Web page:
Many companies heavily rely on data-driven advertising enabled by third-party cookies. These cookies allow ad networks to track users across different websites and create detailed user profiles, which are crucial for targeted advertising campaigns. The restriction or ban of third-party cookies would thus necessitate profound changes in the strategies and methods of online advertising. Consequently, companies are increasingly turning to alternatives, which are often also problematic from a data protection perspective.

Alternatives to Third-Party Cookies

First-Party Cookies: As long as user tracking across multiple websites is not required, first-party cookies are sufficient to create a profile of the user for the currently visited website.

Fingerprinting: A technique that collects detailed information about a device to create a unique "fingerprint," such as a combination of IP address and browser metadata.

"UTM" Parameters: Using query parameters in a URL, information from different websites can be consolidated. By transmitting specific IDs via URL parameters, user profiles can be linked together.

Google Signals / Meta Enhanced Conversions: When it comes to advertising conversion tracking, specific user attributes can also be used to merge tracking profiles from individual domains. For example, Google uses "Google Signals," while Meta employs a similar technology.

Further impacts on Data Collection

In today's digital economy, data is a valuable currency for companies striving to optimize their online presence and develop targeted marketing strategies. However, due to stricter data protection requirements being implemented in many countries, companies can now only access data that visitors to their website provide through consent via cookie banners. This restriction significantly impacts how companies design and conduct their web analytics and advertising campaigns.

The role of Cookie Banners

Cookie banners serve as a direct interface between the website and the user, allowing the user to consent to data collection. This consent is crucial because, without it, no tracking cookies can be set, which are necessary for analyzing user behavior. Once consent is given, the collected data can be sent to analytics tools such as Google Analytics. These tools are capable of conducting comprehensive analyses that provide insights into the behavior of website visitors. Based on this data, companies can understand how users interact with their site, which content or products are particularly appealing, and how they can make their marketing campaigns more effective.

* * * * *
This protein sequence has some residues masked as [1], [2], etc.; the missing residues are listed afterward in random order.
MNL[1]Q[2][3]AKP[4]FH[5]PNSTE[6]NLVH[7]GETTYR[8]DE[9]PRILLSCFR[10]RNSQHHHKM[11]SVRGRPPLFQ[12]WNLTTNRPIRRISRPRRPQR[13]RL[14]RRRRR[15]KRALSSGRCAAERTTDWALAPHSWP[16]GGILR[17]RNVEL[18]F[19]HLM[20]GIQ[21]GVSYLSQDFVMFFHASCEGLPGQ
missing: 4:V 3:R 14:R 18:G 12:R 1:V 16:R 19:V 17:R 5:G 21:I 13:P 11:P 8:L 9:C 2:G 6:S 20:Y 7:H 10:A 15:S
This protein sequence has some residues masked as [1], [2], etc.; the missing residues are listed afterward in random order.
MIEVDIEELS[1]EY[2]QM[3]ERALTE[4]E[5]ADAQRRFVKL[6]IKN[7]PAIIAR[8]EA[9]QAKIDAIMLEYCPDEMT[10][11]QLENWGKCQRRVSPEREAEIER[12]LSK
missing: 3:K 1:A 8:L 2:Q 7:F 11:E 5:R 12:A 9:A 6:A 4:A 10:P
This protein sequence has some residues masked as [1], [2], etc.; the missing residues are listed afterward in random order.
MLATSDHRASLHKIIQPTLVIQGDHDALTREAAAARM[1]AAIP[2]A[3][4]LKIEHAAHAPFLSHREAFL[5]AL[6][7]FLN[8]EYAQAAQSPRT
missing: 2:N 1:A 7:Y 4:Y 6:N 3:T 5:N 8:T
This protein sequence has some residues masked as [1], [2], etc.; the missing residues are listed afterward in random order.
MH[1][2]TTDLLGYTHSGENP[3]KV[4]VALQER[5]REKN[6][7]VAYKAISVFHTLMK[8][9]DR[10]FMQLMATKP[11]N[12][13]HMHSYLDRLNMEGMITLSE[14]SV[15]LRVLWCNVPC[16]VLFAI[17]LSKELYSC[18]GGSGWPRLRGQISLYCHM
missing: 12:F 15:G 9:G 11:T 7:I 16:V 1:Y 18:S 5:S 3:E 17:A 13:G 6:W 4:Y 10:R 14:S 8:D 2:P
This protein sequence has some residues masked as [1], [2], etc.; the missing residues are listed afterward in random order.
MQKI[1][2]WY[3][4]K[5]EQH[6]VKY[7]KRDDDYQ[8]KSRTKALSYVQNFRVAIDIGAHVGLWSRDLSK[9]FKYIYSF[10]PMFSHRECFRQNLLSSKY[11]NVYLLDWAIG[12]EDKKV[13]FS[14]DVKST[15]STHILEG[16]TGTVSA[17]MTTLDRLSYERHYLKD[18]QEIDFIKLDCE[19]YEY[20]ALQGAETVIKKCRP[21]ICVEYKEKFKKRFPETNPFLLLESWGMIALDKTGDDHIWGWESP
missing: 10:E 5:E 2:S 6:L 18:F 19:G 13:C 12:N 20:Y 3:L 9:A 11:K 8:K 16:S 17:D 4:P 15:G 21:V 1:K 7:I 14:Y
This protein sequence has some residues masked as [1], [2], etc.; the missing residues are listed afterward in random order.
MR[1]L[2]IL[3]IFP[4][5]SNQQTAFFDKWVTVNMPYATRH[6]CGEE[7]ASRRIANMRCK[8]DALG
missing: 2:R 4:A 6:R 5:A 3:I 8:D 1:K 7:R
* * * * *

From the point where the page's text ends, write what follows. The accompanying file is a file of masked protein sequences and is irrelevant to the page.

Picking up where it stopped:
Influence of Consent Rates on Data Collection

Consent rates, meaning the percentage of users who agree to data collection, vary significantly between different countries.

Figure 2: Average consent rates for cookie banners in Germany and the USA

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In Germany, for example, the average consent rate is about 55%, meaning nearly half of the potential data for analysis and marketing purposes is unavailable. In the USA, however, the consent rate tends to be higher, providing companies with more data and, consequently, deeper insights into user behavior. These differences can be attributed to cultural attitudes towards data privacy, varying legal frameworks, or the specific design and communication of cookie banners.

Effects on Marketing Strategies

For companies, the availability of data directly impacts the effectiveness of their online marketing strategies. With a higher volume of available data, advertising campaigns can be more precisely targeted to the interests and needs of the audience. Conversely, a lower amount of data due to low consent rates can lead to less targeted and thus less effective marketing efforts. This forces companies to find alternative methods of data collection or develop innovative approaches to succeed even with less data.

Overview of Browser Tracking Preventions by Firefox, Edge, Safari, and Google Chrome

Firefox Tracking Prevention: An Overview of Enhanced Tracking Protection (ETP)


Enhanced Tracking Protection (ETP):

Firefox uses Enhanced Tracking Protection to provide users with better control over their privacy and data.

User Control: Users can choose between three levels of protection: Standard, Strict, and Custom.

In Custom mode, users can specifically select which types of trackers and scripts to block and add exceptions for certain websites.

Use of Lists:

ETP uses lists to determine which domains fall under tracking prevention.

Categories of Tracking and Blocking Measures:

  • Advertising: Third-party cookies are blocked.
  • Analytics: Third-party cookies are blocked.
  • Cryptomining: All third-party requests are blocked.
  • Fingerprinting: All third-party requests are conditionally blocked.
  • Social: Third-party cookies are blocked.
    Example: Requests to social networks like Facebook do not send cookies.